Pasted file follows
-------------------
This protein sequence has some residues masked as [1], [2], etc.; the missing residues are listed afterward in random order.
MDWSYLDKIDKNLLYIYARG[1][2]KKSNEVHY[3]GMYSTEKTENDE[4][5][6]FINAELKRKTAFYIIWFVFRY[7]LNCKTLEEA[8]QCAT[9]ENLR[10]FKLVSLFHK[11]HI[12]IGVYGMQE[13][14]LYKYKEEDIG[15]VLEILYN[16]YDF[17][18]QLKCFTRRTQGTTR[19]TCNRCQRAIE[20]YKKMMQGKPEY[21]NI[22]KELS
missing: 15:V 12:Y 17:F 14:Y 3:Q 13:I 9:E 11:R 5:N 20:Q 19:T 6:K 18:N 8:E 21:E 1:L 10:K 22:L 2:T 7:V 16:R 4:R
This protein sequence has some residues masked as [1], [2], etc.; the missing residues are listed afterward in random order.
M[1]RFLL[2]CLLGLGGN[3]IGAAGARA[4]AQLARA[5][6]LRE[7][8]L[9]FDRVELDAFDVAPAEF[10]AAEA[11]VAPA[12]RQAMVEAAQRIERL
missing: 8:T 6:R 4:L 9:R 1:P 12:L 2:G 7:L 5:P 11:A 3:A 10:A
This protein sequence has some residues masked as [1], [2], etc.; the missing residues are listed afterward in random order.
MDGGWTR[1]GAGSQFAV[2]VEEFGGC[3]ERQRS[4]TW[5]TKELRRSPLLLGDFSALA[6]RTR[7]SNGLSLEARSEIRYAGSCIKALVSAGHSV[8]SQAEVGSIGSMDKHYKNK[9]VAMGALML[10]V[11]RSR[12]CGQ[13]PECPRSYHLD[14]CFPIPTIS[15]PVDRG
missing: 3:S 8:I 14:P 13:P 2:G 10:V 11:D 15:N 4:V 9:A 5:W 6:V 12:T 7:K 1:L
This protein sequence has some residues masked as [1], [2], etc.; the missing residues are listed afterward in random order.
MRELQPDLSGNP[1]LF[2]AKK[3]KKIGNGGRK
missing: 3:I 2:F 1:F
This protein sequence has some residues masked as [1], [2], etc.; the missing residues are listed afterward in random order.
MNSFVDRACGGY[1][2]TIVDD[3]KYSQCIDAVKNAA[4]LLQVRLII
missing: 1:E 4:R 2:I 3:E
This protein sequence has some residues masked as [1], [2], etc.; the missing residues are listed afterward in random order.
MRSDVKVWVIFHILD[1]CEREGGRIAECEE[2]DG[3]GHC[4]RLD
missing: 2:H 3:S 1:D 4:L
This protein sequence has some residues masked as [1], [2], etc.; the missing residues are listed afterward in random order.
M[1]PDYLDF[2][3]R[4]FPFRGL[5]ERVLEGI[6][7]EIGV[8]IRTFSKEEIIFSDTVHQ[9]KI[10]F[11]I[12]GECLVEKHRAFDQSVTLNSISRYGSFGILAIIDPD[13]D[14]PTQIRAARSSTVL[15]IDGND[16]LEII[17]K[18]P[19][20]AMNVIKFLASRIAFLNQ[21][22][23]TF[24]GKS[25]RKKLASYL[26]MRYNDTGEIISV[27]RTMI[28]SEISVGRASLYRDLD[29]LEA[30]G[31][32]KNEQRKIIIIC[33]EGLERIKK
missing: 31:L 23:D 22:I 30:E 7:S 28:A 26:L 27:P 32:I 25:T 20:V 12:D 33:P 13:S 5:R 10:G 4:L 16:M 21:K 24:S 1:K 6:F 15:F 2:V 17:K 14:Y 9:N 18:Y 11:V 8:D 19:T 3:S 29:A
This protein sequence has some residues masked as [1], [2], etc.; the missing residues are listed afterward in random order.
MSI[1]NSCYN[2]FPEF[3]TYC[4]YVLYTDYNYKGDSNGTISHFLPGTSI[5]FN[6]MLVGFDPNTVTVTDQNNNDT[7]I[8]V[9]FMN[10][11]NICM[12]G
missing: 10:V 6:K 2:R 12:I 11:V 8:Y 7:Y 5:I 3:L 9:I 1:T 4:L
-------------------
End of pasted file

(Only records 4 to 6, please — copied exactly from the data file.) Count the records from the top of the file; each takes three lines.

This protein sequence has some residues masked as [1], [2], etc.; the missing residues are listed afterward in random order.
MRELQPDLSGNP[1]LF[2]AKK[3]KKIGNGGRK
missing: 3:I 2:F 1:F
This protein sequence has some residues masked as [1], [2], etc.; the missing residues are listed afterward in random order.
MNSFVDRACGGY[1][2]TIVDD[3]KYSQCIDAVKNAA[4]LLQVRLII
missing: 1:E 4:R 2:I 3:E
This protein sequence has some residues masked as [1], [2], etc.; the missing residues are listed afterward in random order.
MRSDVKVWVIFHILD[1]CEREGGRIAECEE[2]DG[3]GHC[4]RLD
missing: 2:H 3:S 1:D 4:L